John Riccitiello steps down as head of Unity, effective immediately

John Riccitiello Unity company profile photo

In the wake of widespread anger at Unity’s ‘Runtime Fee’ price plan, Unity has announced that John Riccitiello has stepped down as CEO.

John Riccitiello is no longer the head of Unity. In a press release issued yesterday afternoon, the company said that Riccitiello is immediately stepping down, and will be replaced by an interim.

“John Riccitiello will retire as President, Chief Executive Officer, Chairman and a member of the Company’s Board of Directors, effective immediately,” says the statement. “James M. Whitehurst has been appointed Interim Chief Executive Officer, President and a member of the Board. Roelof Botha, Lead Independent Director of the Unity Board, has been appointed Chairman. Mr. Riccitiello will continue to advise Unity to ensure a smooth transition.”

The press release also includes the following statement from Riccitiello: “It’s been a privilege to lead Unity for nearly a decade and serve our employees, customers, developers and partners, all of whom have been instrumental to the Company’s growth. I look forward to supporting Unity through this transition and following the Company’s future success.”

Credit: Unity

Unity’s board will now begin a “comprehensive search process” to find a permanent replacement for Riccitiello. His interim replacement, James Whitehurst, was previously the CEO of Red Hat, an open-source software provider, before becoming a senior advisor at IBM after it bought Red Hat in 2020. Since 2021 he has been a special advisor to the technology investment firm Silver Lake, which is one of Unity’s largest shareholders, owning just over 9% of the company.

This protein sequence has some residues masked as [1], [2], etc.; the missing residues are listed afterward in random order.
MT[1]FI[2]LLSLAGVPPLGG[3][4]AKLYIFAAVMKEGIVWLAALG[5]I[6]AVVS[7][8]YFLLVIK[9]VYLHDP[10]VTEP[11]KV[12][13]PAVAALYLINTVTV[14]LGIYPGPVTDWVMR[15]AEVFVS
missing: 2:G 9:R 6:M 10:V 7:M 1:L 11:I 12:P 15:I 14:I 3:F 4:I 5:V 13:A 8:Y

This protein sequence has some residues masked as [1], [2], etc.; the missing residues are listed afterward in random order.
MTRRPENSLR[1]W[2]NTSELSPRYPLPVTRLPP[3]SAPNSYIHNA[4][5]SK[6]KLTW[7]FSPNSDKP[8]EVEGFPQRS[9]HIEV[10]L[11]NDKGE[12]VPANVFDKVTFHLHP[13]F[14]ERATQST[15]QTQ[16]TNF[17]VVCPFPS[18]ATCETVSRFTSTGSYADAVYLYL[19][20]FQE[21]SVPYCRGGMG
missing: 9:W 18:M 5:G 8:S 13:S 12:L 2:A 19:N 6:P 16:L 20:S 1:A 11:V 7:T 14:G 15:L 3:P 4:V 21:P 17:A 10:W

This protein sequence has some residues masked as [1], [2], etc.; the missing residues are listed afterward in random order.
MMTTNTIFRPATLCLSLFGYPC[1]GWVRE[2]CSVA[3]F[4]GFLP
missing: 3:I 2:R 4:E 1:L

Whitehurst has promised a “seamless transition”, and said that Unity is “well-positioned to continue enhancing its platform, strengthening its community of customers, developers and partners, and focusing on its growth and profitability goals”.

John Riccitiello joined Unity’s board of directors in 2013, and became CEO the following year. Before that he spent five years as the CEO of EA, where he famously championed microtransactions, once suggesting that players in Battlefield could pay $1 per reload.

Riccitello courted controversy last year when he said that developers who don’t focus on monetization are “f***ing idiots”. He has spent the past few years attempting to drive Unity towards profitability after years of losses, which has led to around 1,100 redundancies at the company since June 2022.

John Riccitiello at TechCrunch Disrupt SF in 2018. Credit: TechCrunch CC-BY-2.0

But the biggest controversy came last month with the much-derided Unity Runtime Fee price plan, where the company proposed to charge developers a fee every time one of their games was installed. The move led to widespread anger from developers, who quickly pointed out all of the ways it could be potentially ruinous and unworkable, or even hijacked for abuse. Soon, a growing number of companies vowed to quit using Unity in favour of rival platforms such as Unreal or Godot.

Unity apologised for the ‘confusion and angst’ caused by the move, and later unveiled a reworked plan in which the Runtime Fee charges would be self-reported and wouldn’t apply to previously released games. But whether that move was enough to restore trust in the company is debatable. Perhaps Riccitiello’s departure will be another step towards restoring that trust.

Gregorios Kythreotis, co-founder of Sable developer Shedworks, has previously railed against Unity’s Runtime Fee plan, but he welcomed the news of John Riccitiello stepping down. “Let’s see who replaces him but potentially a big step in the right direction here,” he said on X (aka Twitter). “Would make a huge difference in how I feel about Unity going forward. I still think they should strongly reconsider their new terms or at least how soon they are implemented.”

For others, however, the move changes little. Mega Crit, the developer of Slay the Spire, had previously vowed to use Godot rather than Unity for its next game, and even Riccitiello’s departure hasn’t changed that plan.

I said a few weeks back that the Runtime Fee debacle was John Riccitiello’s Don Mattrick moment, echoing the disastrous reveal of the Xbox One. Like Mattrick, Riccitiello has now stepped aside in the wake of the chaos – but who knows how long it will take for the damage to be undone.

Read more: Unity and the enshittification of the games industry

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